Charity asked to review claim man was put through 'gay exorcism' conversion therapy in South Yorkshire church

A review is set to open over a man’s claim he was subjected to a ‘gay exorcism’ at a church in South Yorkshire.

Friday, 15th April 2022, 2:18 pm

Matthew Drapper, aged 33, says he suffered long-term trauma after undergoing a form of "exorcism" at Sheffield's St Thomas Philadelphia church, on Penistone Road, eight years ago.

Now, children’s charity Barnado's says the Diocese of Sheffield has asked it to carry out a “comprehensive and independent investigation” into the claim.

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Matt Drapper (right) with his partner Pete Nixon

St Thomas church has denied it engaged in any conversion therapy.

It comes amid furious protests held over the Government’s decision not to ban conversion therapy for trans people.

A Barnardo's spokesperson said its review would look into allegations that an individual was “discriminated against at St Thomas' Philadelphia Church due to their sexuality” in 2013.

Speaking to the The Star in 2020, Mr Drapper said he was repeatedly made to shout a prayer ‘I break the power of homosexuality over me’ and ‘I cancel the agreement with the kingdom of darkness – any associated demons go in the name of Jesus’ until he was struggling to breathe.

Sheffield's St Thomas Philadelphia Church

The alleged incident took place after he was invited to take part in a Christian leadership course at St Thomas Philadelphia in 2013.

Speaking about the experience Matt said: “At the time it was such an intense system of beliefs - you totally bought into it.

“I had always felt there was something wrong with being gay but after the prayer meeting I felt empty and lost for a few months.”

He said he was one of 11 children raised in what he described as an ‘extreme Christian cult’ in his home county of Essex.

Speaking about his experience, Matt said: “They told me to speak to the gay part of myself as if speaking to a wild dog coming up to me - and for me to say to 'leave my body'.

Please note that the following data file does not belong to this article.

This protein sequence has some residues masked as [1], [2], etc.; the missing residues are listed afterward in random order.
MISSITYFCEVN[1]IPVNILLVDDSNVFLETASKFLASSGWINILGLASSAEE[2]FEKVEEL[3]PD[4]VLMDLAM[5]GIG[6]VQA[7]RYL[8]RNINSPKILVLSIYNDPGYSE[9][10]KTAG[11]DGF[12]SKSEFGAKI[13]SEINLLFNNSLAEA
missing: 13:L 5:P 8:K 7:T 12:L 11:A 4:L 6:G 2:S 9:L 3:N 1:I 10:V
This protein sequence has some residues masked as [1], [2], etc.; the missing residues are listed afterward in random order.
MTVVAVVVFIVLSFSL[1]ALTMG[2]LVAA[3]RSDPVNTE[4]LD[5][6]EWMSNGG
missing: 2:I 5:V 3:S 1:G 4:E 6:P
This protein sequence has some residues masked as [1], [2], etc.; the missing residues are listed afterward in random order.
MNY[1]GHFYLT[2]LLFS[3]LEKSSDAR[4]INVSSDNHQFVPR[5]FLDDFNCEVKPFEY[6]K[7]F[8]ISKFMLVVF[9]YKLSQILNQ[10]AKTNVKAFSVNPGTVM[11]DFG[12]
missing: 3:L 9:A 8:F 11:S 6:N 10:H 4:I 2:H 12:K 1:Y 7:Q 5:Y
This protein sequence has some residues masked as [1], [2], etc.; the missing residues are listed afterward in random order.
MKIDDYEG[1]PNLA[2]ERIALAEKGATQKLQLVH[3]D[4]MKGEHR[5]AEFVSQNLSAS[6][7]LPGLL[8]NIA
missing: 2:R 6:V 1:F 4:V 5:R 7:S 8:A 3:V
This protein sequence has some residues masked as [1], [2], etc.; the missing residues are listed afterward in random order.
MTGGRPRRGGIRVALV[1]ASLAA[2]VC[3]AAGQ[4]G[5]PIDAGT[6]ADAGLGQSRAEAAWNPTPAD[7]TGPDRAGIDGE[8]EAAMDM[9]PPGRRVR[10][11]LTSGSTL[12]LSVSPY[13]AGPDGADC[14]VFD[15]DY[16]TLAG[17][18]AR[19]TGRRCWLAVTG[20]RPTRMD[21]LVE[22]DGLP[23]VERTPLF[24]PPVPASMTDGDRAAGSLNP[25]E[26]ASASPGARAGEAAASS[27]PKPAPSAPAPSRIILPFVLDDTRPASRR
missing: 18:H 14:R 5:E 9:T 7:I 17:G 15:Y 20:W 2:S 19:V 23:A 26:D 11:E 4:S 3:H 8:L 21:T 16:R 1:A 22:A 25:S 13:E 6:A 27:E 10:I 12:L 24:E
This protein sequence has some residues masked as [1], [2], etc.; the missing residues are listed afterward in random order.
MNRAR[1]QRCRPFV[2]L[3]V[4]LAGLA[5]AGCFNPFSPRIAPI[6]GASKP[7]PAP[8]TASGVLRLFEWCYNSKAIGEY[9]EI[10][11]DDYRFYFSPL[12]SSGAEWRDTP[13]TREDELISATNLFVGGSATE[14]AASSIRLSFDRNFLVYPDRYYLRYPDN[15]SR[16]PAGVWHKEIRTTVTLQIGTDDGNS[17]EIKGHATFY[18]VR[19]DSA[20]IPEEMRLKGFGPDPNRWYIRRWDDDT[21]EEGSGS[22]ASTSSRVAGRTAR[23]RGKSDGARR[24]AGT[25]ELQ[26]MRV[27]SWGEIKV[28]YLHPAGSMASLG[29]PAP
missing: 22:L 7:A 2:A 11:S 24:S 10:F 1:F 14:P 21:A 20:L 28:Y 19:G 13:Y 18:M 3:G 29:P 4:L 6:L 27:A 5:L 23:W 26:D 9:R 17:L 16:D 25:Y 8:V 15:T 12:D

“The people I was with told me they could see demons leave me and go out of the window.”

He said a few months after his exorcism experience and while taking a break from the Christian leadership course he started to ‘come back to life’, realising ‘what happened was not right’.

The Sheffield church has previously said it would participate with any investigation

The Venerable Malcolm Chamberlain, for the Diocese of Sheffield, said in February it was responding to Mr Drapper's complaint and had commissioned a review with his agreement.

“The Diocese of Sheffield believes, along with the wider Church of England, that conversion therapy is unethical, potentially harmful and has no place in the modern world,” he added.

The diocese has declined to comment further while the investigation was under way.

The Government recently said it would ban conversion therapy for gay or bisexual people in England and Wales but not for transgender people.

Mr Drapper has written a book recounting his traumatic experiences - called Bringing Me Back To Me.

Speaking about the book he said: “I just wanted to get everything out there - it was just such an absurd couple of years.”